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WORLD Trans deaths, China census, Rob Halford, Hungary measure
by Andrew Davis, Windy City Times

This article shared 839 times since Mon Nov 16, 2020
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Globally, at least 350 transgender people have been killed this year (2020)—a figure that has risen since last year's total of 331, Forbes noted. The annual list, released for Transgender Day of Remembrance (Nov. 20) by Transrespect versus Transphobia Worldwide, found the average age of those killed was 31, with the youngest just 15. The majority of the murders happened in Central and South America, totaling 287; Mexico was next with 57, while the United States sits in this report at 28. However the Human Rights Campaign, who compile a separate list for the States have totaled 34 this year, so far.

Members of Toronto's LGBTQ community are demanding answers after a 30-year-old Black transgender woman died after being taken into custody under Ontario's Mental Health Act and was misgendered by the province's police watchdog in a news release, reported. The call for answers comes against a backdrop of mounting criticism of police handling of incidents involving people in crisis, with a number of cases sparking widespread attention over the past year, including that of Regis Korchinski-Paquet, who fell to her death from a Toronto high-rise in May; D'Andre Campbell, who was shot dead by a Peel police officer in April; and Ejaz Choudhry, who was also fatally shot by a Peel police officer in June.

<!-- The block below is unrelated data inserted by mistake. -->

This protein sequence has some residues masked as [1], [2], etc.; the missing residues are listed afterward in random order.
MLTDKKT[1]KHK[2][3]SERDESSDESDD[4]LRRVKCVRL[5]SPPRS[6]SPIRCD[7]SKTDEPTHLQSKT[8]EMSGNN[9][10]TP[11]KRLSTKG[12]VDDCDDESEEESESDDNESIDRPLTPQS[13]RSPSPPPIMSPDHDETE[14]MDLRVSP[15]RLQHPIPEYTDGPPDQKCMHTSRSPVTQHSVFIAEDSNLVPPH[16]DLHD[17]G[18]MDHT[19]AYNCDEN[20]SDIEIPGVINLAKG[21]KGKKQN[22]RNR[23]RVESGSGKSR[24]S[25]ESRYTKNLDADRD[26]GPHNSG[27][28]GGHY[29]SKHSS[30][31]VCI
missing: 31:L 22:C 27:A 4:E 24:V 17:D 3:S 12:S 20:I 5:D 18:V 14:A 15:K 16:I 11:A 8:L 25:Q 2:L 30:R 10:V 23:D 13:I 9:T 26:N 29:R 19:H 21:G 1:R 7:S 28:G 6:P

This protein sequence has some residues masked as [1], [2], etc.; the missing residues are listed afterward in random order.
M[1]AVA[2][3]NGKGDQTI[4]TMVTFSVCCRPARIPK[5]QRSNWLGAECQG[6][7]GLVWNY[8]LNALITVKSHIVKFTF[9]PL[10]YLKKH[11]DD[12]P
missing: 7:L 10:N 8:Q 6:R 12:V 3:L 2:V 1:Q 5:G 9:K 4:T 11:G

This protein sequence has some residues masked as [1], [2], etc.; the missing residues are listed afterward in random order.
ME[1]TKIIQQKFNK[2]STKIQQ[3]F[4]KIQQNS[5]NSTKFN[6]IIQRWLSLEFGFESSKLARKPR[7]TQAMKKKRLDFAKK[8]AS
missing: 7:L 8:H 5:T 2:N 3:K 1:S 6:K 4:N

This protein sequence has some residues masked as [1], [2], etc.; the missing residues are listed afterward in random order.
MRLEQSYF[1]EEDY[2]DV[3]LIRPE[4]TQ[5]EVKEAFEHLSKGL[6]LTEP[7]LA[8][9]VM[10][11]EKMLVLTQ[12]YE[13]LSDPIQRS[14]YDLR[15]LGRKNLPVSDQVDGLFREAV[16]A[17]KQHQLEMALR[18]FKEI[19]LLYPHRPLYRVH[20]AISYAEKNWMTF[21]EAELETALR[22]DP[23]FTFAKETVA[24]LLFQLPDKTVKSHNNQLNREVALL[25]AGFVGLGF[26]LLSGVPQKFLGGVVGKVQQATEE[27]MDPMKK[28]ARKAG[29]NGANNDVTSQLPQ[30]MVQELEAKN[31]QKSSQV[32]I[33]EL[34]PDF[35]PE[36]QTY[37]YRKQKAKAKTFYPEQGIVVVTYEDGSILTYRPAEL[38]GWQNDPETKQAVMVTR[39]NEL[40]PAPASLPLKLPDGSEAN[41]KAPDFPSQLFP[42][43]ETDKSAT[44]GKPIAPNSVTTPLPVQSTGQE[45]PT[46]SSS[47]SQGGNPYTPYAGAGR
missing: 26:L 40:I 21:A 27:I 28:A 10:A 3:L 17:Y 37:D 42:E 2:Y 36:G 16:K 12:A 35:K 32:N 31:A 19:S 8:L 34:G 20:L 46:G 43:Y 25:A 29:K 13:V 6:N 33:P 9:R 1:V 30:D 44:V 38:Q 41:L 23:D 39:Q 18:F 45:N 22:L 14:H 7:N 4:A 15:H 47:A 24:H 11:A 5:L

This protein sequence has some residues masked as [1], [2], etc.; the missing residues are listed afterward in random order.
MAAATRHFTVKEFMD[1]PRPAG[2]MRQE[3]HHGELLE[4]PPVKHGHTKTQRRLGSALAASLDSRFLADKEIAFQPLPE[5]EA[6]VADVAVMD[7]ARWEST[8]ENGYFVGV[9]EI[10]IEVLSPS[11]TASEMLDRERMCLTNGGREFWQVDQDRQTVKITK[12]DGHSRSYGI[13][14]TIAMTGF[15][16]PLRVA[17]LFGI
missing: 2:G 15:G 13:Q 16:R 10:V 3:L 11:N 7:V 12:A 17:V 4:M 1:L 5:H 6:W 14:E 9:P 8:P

A landmark court case in Honduras will focus on Vicky Hernandez, a trans woman who was shot and killed by police in 2009, PinkNews reported. Robert F Kennedy Human Rights and Red Lesbica Cattrachas will represent Hernandez's family. According to Human Rights Watch, Hernandez was a sex worker and activist who worked with the trans rights group Unidad Color Rosa. Her case will be the first heard before the Inter-American Court of Human Rights—which includes 25 countries—that involves the death of a trans person at the hands of a government.